ZURICH (Reuters) -Swiss contract drugmaker Lonza raised its 2021 outlook on Friday after booming business making ingredients for COVID-19 vaccines and strong growth elsewhere helped it beat analysts’ expectations during the first half of the year.
The company, which has intensified agreements with vaccine producer Moderna, said sales to the U.S. company had exceeded expectations, although it was also seeing a broad-based improvement in sales of non-coronavirus related products.
“In the prior year we provided an estimate for how much we expected from Moderna sales for 2021…the number is much higher given our ability to increase output at our existing facilities,” Chief Financial Officer Rodolfo Savitzky told reporters.
Following a 13.3% increase in sales during the first half of 2021, the Basel company said it now expects sales to increase in constant exchange rates towards the mid-teens percentage level this year.
Its previous guidance had been for sales growth in the low double-digit range.
Savitsky said although the increased sales of COVID-19 related products played a role in the upgrade, their impact should not be overstated.
“Covid (products) still represent a relatively small part of our overall sales,” he said. “It has an impact, but we see strong momentum across the whole portfolio.”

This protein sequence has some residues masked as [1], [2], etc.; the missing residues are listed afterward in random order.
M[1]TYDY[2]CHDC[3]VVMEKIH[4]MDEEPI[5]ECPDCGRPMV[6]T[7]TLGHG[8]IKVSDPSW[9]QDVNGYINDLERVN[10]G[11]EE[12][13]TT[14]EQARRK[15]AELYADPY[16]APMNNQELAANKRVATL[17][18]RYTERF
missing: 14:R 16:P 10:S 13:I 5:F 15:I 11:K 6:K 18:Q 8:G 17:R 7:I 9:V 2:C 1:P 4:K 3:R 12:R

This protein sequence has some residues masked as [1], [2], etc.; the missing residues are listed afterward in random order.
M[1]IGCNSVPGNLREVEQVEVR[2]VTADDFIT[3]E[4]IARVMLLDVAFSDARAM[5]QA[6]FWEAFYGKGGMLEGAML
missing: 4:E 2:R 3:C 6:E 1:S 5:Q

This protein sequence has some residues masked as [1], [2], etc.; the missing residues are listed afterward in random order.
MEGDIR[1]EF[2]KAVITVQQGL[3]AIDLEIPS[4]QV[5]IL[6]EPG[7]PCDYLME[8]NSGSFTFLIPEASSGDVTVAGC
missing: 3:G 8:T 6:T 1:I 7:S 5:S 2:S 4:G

For the first half of the year, Lonza posted sales of 2.54 billion Swiss francs ($2.76 billion), beating analysts’ forecasts for 2.47 billion francs.
Core earnings before interest, tax, depreciation and amortisation (EBITDA) rose 13% to 847 million francs, also beating the 787 million francs forecast in a company-gathered poll of analysts.
“All in all, a good set of figures,” said Bank Vontobel analyst Sibylle Bischofberger.
Lonza shares, which have outpaced the blue-chip Swiss Market Index by rising 19.4% in 2021, gained 2.1% in early trading.
The company is responding to rising demand by increasing its capital expenditure to 474 million francs in the first half of the year.
More spending was to come in the second half of the year, talking the 2021 capex level to 25% of sales, up from the usual level of around 20%.
Among the investments has been the addition of three extra production lines at the company’s plant in Visp, Switzerland, while another line has been added at its site at Geleen in the Netherlands.
Lonza has also hired 1,000 more workers in the first half of the year, and planned to take on another 2,000 in the second half to tackle production log-jams.
“We have solid growth,” said Chief Executive Pierre-Alain Ruffieux said “We need to be able to fulfill our obligations in manufacturing.”
($1 = 0.9200 Swiss francs)
(Reporting by John Revill; Editing by Shailesh Kuber, Keith Weir and Kim Coghill)